The aggregate-level statistics are not every encouraging--less than 5% of partners at these corporate firms are minority.  These are the type of bleak statistics that frame the diversity discussion.  Yet, when the data are disaggregated, we see racial subgroup making substantial partnership inroads in specific geographic markets.  For African-Americans, it is Atlanta and Washington, DC; for Asians, it is L.A., San Francisco, and Pacific Northwest/Rocky Mountain region; for Hispanics, it is Houston, Dallas, Miami and L.A.  Further, these partnerships disproportionately in AmLaw 200 firms.

The map and table below expresses these geographic variations using a location quotient methodology.

Nalp2012julyfigures

(Note: CSA means "Consolidated Statistical Area", a geographic area defined by the U.S. Census Bureau.  Among other things, CSAs are very large metropolitan area labor markets.)

In the map above, the emphasis on large metropolitan areas is deliberate.  Among the 600+ law firm in the 2005-06 Directory, 64.2% of their attorneys worked in the top 10 metropolitan markets; these same markets also accounted for 74.8% of hiring at the NALP firms.

A Location Quotient (LQ) is a tool for identifying relative surpluses or shortages of an economic activity within specific locations.  If, for example, the percentage of female partners in New York City is the same as the entire US market, the location quotient for female partners would be 1.00.  In fact, the LQ for female partners in New York City is .87.  This means that are 13% fewer female parters in New York City relative to the total base of New York City partners.  Likewise, the LQ for African American partners in Atlanta is 2.67.  This means that there are 167% more African American partners in Atlanta relative to the total Atlanta partnership base. Cells in Yellow are underrepresented by more than 10%; cells in blue are overrepresented by more than 10%.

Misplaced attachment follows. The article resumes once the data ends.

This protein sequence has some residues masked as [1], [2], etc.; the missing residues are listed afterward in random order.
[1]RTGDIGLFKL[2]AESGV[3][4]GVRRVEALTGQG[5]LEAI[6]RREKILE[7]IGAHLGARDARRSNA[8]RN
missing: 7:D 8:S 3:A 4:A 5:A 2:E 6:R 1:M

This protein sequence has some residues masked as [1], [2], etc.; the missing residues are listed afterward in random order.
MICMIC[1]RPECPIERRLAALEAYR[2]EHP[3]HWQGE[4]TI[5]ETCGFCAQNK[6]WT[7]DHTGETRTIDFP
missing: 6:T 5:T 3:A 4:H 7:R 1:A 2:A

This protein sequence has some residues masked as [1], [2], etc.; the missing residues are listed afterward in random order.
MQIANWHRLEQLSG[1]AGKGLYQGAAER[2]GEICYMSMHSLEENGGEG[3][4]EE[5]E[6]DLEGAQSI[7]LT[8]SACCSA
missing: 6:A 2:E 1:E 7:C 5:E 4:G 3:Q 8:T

The implication of this analysis is that significant diversity tends to exist in pockets that follow distinctive demographic patterns.  These significant pockets rebut the pessimistic view, held by some, that minority partners lack the skills and ability to be successful in large corporate law firms.  Quite the opposite is true -- minority lawyers' willingness to enter a market and persist at a firm is likely influenced by number of people from the same minority group who have ascended to the partner level.  If you are a African American lawyer, the wind is at your back in DC or Altanta, but in many branch offices in Dallas, Phoenix or Boston you will be breaking barriers.